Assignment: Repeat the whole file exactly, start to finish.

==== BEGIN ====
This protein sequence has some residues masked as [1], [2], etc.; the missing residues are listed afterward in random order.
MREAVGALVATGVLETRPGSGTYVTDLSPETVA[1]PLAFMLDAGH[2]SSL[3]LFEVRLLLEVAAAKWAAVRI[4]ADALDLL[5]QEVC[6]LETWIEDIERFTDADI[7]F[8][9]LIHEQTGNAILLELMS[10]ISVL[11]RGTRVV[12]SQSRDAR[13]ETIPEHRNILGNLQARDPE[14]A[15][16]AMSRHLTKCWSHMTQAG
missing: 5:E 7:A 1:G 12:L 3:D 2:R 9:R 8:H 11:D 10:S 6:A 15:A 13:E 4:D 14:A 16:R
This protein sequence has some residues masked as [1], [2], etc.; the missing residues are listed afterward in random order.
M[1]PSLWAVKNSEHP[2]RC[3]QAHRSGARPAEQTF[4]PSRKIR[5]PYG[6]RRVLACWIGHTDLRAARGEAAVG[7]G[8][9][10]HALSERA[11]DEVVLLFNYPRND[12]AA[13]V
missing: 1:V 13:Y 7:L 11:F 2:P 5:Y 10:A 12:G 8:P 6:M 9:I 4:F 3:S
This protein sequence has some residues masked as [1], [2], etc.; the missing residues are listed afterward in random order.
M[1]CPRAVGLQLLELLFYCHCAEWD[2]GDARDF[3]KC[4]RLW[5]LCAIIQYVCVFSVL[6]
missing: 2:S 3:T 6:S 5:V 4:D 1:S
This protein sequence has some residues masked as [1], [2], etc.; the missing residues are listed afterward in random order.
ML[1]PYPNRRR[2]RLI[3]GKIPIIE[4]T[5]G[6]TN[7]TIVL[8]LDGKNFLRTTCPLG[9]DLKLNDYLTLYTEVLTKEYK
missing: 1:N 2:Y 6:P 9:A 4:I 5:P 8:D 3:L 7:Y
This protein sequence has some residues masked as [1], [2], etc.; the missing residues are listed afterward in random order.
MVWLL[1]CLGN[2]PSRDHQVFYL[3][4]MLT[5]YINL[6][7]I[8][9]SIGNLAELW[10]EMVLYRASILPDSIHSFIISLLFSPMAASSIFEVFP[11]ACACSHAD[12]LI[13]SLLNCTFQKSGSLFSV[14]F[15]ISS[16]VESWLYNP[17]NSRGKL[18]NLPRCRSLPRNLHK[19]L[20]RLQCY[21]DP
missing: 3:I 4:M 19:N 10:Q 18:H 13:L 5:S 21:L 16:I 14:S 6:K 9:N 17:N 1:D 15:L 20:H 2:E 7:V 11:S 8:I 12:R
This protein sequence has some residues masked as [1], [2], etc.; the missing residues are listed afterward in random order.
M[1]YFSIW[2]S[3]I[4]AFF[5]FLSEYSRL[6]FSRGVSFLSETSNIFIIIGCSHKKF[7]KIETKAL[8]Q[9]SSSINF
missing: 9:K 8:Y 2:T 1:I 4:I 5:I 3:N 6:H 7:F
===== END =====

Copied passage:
This protein sequence has some residues masked as [1], [2], etc.; the missing residues are listed afterward in random order.
MREAVGALVATGVLETRPGSGTYVTDLSPETVA[1]PLAFMLDAGH[2]SSL[3]LFEVRLLLEVAAAKWAAVRI[4]ADALDLL[5]QEVC[6]LETWIEDIERFTDADI[7]F[8][9]LIHEQTGNAILLELMS[10]ISVL[11]RGTRVV[12]SQSRDAR[13]ETIPEHRNILGNLQARDPE[14]A[15][16]AMSRHLTKCWSHMTQAG
missing: 5:E 7:A 1:G 12:L 3:D 2:R 9:R 8:H 11:D 10:S 6:A 15:A 13:E 4:D 14:A 16:R
This protein sequence has some residues masked as [1], [2], etc.; the missing residues are listed afterward in random order.
M[1]PSLWAVKNSEHP[2]RC[3]QAHRSGARPAEQTF[4]PSRKIR[5]PYG[6]RRVLACWIGHTDLRAARGEAAVG[7]G[8][9][10]HALSERA[11]DEVVLLFNYPRND[12]AA[13]V
missing: 1:V 13:Y 7:L 11:F 2:P 5:Y 10:A 12:G 8:P 6:M 9:I 4:F 3:S
This protein sequence has some residues masked as [1], [2], etc.; the missing residues are listed afterward in random order.
M[1]CPRAVGLQLLELLFYCHCAEWD[2]GDARDF[3]KC[4]RLW[5]LCAIIQYVCVFSVL[6]
missing: 2:S 3:T 6:S 5:V 4:D 1:S
This protein sequence has some residues masked as [1], [2], etc.; the missing residues are listed afterward in random order.
ML[1]PYPNRRR[2]RLI[3]GKIPIIE[4]T[5]G[6]TN[7]TIVL[8]LDGKNFLRTTCPLG[9]DLKLNDYLTLYTEVLTKEYK
missing: 1:N 2:Y 6:P 9:A 4:I 5:P 8:D 3:L 7:Y
This protein sequence has some residues masked as [1], [2], etc.; the missing residues are listed afterward in random order.
MVWLL[1]CLGN[2]PSRDHQVFYL[3][4]MLT[5]YINL[6][7]I[8][9]SIGNLAELW[10]EMVLYRASILPDSIHSFIISLLFSPMAASSIFEVFP[11]ACACSHAD[12]LI[13]SLLNCTFQKSGSLFSV[14]F[15]ISS[16]VESWLYNP[17]NSRGKL[18]NLPRCRSLPRNLHK[19]L[20]RLQCY[21]DP
missing: 3:I 4:M 19:N 10:Q 18:H 13:L 5:S 21:L 16:I 14:S 6:K 9:N 17:N 1:D 15:L 20:H 2:E 7:V 11:S 8:I 12:R
This protein sequence has some residues masked as [1], [2], etc.; the missing residues are listed afterward in random order.
M[1]YFSIW[2]S[3]I[4]AFF[5]FLSEYSRL[6]FSRGVSFLSETSNIFIIIGCSHKKF[7]KIETKAL[8]Q[9]SSSINF
missing: 9:K 8:Y 2:T 1:I 4:I 5:I 3:N 6:H 7:F